Zane Grey-Under the Tonto Rim/Sunset Pass (Double Pack 3) (1946)

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Released 16-Aug-2001

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Details At A Glance

General Extras
Category Western Main Menu Audio & Animation
Rating Rated PG
Year Of Production 1946
Running Time 120:55
RSDL / Flipper No/No Cast & Crew
Start Up Menu
Region Coding 1,2,3,4,5 Directed By Lew Landers
William Berke
Studio
Distributor

Beyond Home Entertainment
Starring Tim Holt
James Warren
Nan Leslie
Case Amaray-Transparent
RPI $29.95 Music Paul Sawtell


Video Audio
Pan & Scan/Full Frame Full Frame English Dolby Digital 2.0 mono (224Kb/s)
Widescreen Aspect Ratio None
16x9 Enhancement No
Video Format 576i (PAL)
Original Aspect Ratio 1.37:1 Miscellaneous
Jacket Pictures No
Subtitles None Smoking No
Annoying Product Placement No
Action In or After Credits No

NOTE: The Profanity Filter is ON. Turn it off here.

Plot Synopsis

    This is the second Zane Grey double-pack I've reviewed - you'll find my review for the first one here. I won't repeat what I said in the first review - I'll assume you know who Zane Grey is, and what his work is like.

    The two movies on this disc are Under the Tonto Rim (1947 - 61:00 minutes) and Sunset Pass (1946 - 59:55 minutes). This time the hero is different: Under the Tonto Rim stars Tim Holt, while Sunset Pass stars James Warren. These two movies have different directors, but the screenplay was written by Norman Houston in both cases.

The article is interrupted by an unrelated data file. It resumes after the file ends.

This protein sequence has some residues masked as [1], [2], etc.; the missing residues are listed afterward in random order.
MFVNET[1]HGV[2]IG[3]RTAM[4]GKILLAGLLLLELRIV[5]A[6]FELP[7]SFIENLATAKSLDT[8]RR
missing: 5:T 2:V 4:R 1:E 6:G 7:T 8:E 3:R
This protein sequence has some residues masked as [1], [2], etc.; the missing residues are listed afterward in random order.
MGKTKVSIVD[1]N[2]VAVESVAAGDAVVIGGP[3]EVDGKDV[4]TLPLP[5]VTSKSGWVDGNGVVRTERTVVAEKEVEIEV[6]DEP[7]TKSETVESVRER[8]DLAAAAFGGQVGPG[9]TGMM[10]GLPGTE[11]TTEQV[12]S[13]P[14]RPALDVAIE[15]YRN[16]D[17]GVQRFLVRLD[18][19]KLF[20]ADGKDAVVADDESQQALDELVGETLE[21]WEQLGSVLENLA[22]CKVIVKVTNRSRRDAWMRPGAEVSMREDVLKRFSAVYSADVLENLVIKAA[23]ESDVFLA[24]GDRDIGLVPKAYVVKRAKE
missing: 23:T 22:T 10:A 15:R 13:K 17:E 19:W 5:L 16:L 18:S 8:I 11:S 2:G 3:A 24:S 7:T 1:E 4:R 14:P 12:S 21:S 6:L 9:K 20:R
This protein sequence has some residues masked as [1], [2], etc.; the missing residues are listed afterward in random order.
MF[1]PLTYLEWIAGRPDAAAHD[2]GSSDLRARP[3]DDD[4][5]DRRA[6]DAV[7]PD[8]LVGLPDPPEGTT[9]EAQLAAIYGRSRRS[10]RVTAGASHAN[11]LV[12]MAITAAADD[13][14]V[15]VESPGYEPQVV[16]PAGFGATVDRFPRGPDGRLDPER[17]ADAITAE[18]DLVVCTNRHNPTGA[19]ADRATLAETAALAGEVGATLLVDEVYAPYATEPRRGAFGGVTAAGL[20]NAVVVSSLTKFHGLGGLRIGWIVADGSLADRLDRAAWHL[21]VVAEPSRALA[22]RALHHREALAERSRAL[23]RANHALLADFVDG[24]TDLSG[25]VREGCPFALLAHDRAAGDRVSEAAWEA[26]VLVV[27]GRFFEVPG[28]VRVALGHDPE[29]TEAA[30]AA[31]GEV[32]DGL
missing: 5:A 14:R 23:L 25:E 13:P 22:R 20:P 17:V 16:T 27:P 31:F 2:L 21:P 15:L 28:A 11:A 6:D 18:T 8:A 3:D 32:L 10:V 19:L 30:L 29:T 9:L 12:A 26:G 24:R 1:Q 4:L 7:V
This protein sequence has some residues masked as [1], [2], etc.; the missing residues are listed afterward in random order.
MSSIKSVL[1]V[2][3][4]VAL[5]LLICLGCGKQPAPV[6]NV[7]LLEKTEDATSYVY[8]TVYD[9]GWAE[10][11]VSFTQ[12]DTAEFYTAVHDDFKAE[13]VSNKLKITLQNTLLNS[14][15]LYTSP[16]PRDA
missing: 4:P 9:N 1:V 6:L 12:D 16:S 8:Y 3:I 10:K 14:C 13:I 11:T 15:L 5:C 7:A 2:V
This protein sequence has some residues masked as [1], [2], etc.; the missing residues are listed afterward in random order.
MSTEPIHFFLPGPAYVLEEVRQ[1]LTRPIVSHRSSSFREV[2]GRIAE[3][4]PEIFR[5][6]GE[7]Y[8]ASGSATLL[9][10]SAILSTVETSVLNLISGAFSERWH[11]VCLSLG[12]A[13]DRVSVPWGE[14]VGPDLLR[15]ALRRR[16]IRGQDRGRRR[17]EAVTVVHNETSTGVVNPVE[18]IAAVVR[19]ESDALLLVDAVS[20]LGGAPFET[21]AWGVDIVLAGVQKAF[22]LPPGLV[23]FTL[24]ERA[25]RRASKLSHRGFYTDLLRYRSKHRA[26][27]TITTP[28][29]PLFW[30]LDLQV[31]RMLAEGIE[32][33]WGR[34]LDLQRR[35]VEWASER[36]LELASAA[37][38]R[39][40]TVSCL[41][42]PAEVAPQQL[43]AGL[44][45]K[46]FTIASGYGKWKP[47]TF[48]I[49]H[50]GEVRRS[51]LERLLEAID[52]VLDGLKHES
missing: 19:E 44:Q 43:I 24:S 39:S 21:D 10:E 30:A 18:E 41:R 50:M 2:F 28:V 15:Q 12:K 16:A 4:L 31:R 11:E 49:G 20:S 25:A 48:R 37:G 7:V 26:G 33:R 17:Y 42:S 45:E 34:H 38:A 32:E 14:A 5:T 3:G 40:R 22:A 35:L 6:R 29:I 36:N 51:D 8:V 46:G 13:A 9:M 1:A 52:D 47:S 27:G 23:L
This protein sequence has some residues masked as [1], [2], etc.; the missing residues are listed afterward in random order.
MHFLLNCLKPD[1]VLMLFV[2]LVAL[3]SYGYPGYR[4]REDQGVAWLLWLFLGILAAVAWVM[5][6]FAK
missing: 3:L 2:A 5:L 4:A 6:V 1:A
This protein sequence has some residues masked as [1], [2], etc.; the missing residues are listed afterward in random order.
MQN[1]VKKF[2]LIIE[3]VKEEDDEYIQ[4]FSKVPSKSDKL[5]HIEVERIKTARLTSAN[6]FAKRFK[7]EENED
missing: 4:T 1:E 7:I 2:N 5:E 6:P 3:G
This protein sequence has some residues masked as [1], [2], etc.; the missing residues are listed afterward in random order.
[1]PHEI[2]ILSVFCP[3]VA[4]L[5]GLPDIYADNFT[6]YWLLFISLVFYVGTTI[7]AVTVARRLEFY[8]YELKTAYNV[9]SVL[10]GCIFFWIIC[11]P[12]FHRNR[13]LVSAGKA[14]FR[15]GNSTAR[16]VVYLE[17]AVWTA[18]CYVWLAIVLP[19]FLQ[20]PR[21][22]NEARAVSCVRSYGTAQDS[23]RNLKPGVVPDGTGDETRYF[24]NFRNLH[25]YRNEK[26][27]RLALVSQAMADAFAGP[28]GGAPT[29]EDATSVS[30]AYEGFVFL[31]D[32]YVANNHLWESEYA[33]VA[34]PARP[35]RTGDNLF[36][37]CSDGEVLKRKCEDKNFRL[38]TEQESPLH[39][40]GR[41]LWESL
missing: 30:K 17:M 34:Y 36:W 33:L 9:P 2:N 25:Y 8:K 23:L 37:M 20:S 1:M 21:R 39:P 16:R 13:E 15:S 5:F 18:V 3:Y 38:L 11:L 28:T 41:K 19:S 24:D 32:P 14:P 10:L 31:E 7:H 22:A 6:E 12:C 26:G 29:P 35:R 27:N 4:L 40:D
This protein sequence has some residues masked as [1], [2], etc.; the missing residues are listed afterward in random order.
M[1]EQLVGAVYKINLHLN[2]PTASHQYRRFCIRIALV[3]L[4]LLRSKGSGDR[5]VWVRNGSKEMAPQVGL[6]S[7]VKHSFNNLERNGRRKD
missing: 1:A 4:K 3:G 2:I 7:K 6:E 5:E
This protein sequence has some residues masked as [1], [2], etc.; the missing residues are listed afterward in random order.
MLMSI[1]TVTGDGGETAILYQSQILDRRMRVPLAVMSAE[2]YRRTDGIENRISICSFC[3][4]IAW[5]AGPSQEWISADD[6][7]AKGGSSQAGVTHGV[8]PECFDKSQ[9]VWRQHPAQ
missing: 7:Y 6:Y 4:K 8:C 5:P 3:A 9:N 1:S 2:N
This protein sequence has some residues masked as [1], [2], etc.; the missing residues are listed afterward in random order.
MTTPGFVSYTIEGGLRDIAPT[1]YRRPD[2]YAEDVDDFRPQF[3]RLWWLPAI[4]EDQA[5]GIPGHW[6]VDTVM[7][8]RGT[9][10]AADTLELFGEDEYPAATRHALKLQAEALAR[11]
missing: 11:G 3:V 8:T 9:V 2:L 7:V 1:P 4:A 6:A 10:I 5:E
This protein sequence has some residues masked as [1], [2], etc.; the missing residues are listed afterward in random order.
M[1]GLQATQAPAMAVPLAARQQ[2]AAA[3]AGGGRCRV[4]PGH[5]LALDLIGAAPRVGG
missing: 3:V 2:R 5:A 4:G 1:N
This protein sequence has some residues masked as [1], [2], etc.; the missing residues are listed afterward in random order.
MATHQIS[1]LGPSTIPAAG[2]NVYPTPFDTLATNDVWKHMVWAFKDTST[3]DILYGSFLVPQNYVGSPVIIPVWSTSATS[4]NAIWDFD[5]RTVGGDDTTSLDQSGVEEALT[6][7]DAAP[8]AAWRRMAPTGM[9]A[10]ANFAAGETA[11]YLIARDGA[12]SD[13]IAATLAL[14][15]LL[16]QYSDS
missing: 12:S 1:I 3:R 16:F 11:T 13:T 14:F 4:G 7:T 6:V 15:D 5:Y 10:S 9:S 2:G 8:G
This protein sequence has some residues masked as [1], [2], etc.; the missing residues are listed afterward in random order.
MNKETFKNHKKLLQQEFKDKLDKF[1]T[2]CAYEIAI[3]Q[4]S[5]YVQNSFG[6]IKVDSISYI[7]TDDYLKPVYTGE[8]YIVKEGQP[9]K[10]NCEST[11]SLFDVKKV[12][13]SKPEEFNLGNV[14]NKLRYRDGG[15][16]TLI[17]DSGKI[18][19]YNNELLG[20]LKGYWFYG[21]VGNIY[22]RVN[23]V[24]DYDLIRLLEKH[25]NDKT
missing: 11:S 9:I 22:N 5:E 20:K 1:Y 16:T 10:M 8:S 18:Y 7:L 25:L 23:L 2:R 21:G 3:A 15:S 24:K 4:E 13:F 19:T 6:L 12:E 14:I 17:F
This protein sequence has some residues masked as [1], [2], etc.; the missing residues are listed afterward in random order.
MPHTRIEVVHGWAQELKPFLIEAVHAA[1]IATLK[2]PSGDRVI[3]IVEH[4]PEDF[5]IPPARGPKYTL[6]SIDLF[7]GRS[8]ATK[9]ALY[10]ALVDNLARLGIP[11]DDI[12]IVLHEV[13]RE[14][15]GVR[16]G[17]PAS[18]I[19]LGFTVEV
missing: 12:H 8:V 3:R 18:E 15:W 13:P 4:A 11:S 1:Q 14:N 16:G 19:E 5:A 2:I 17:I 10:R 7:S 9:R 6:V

To me, the strangest part is that both of these movies, and the two I reviewed earlier, have the same side-kick for the hero - a half Irish / half Mexican called Chito or Chico Rafferty. In three of the movies, this character is played by one actor. It seems odd to have the same sidekick for a variety of heroes.

    Under The Tonto Rim is the tale of a man who is out to avenge the death of a good friend and employee. He is willing to do whatever it takes to find and bring down the leader of the gang who killed his friend.

    Sunset Pass is a simpler case of a detective/security man who has been sent out to protect money in transit to a bank, and to bring to justice the gang who have been robbing the trains the money is on.

    The plots of these movies aren't too important. The heroes suffer little in the way of moral ambiguities, and the bad guys are either misguided (and redeemable) or simply evil (and must be brought to justice).

    If you feel like a visit to a simpler time, when good is good, and bad is bad, then these movies may suit you.

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Transfer Quality

Video

    These movies were never meant to be headline material. They served to fill in the gap between the newsreel and the interval, before the main feature. Considering all of that, plus the age of them, they are in remarkably good condition.

    These movies are presented in an aspect ratio of 1.33:1 and are not 16x9 enhanced. That's very close to the original 1.37:1 aspect ratio.